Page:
To open our discussion, we acknowledge that not all product (or service) opportunities should be Six Sigma. In the total scheme of things, some are not destined to be critical – to anything. For example, in a garden supply store we can find many different types of tools. More specifically, let us consider an ordinary hand shovel. With this in mind, think about the “clear coat” that is applied to the metal spade.
Without saying, the clear coating has purpose; otherwise it would not be applied. In this context, we recognize its role to keep a customer’s hands clean when the shovel is being handled in the store. Also to be expected, the coating should stop rust (prior to the point of sale). Finally, the coating provides a nice glossy look, thereby making the product more attractive (at the point of sale).
But is the thickness of the coating really a big deal? Is thickness critical to quality? Must the nominal thickness be precisely controlled during production? In this context, does control translate to added value? Although somewhat rhetoric, these questions should serve as a wake-up call to designers. Too often, such questions are not asked – designers simply default some of the key performance specifications (i.e., assign the specifications based on what was done before). Such thoughtless action can often lead to output that is highly sensitive to input variation (i.e., anti-robustness)
Returning to our example, we will say the clear coat is applied in a standard production spray booth. Most likely, this type of process would be far more capable than the application would call for. Perhaps the specification would read something like; “Apply a uniform clear coat to such an extent that the spade is uniformly covered without areas of sparse application, excessive build-up, sagging or runs.”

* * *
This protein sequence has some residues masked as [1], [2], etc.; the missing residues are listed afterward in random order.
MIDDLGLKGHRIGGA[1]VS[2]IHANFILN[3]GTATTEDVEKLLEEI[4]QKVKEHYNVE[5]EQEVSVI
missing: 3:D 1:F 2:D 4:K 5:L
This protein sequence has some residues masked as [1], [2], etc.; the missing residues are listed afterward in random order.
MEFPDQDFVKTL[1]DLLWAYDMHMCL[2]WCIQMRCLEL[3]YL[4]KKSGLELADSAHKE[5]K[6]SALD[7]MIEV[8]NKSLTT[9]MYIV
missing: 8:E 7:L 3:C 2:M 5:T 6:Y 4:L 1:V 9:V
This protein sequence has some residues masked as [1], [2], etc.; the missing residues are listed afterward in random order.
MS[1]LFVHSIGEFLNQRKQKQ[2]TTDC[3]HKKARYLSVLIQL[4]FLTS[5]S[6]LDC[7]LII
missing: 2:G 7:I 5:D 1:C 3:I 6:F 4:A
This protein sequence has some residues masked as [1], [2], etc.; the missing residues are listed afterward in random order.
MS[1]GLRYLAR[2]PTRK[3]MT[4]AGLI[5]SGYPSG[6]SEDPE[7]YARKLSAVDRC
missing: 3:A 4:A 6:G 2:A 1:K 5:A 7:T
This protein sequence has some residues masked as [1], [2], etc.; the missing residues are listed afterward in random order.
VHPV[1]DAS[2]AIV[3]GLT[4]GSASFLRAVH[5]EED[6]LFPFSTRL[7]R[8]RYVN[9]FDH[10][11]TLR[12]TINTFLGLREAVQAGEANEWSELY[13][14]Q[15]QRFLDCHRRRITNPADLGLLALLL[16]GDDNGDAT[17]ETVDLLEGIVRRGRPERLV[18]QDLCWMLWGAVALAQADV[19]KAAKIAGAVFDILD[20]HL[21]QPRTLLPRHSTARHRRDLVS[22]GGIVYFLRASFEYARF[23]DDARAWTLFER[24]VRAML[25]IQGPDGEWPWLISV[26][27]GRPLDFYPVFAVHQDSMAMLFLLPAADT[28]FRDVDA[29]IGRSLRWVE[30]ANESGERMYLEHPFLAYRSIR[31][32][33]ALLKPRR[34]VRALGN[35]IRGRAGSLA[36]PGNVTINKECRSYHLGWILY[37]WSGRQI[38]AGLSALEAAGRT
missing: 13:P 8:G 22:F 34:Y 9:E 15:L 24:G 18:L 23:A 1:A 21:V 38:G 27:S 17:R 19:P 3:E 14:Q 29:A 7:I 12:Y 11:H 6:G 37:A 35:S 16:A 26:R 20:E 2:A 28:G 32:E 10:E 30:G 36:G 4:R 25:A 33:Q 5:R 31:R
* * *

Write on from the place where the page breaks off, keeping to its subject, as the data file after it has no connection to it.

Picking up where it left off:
When such a capable process has been mated to a loose specification, it easy to see why the product quality would be fairly robust (i.e., resilient) to process variations. Ultimately, this is to say that a given state of customer satisfaction would remain fairly stable in spite of moderate product inconsistencies and anomalies. In other words, the product specification is broad enough to tolerate process errors without the burden of quality consequences. From a different perspective, it can be said that the process is free to wiggle around without adversely impacting the outcome.
We now ask: “How can robustness be achieved?” Well, one way is to increase the grade of inputs. For example, a higher-grade paper is generally robust (i.e., impervious) to eraser burns. Another way to achieve this aim is to experimentally discover the optimal settings among the process variables. Doing so might reveal that certain settings can disarm the harmful influence attributable to one or more of the vital few variables. Yet another way would be to simply widen the product specifications of those performance requirements not considered to be critical to quality.
By design and cleaver execution, it is possible to create Six Sigma output with less that Six Sigma input. Frequently, we are able to achieve this aim by: 1) widening tolerances that are not critical, 2) desensitizing process variables, 3) exploiting nonlinearities and 4) taking advantage of variable interactions. For more on this topic, see the many existing sources of information on robust design.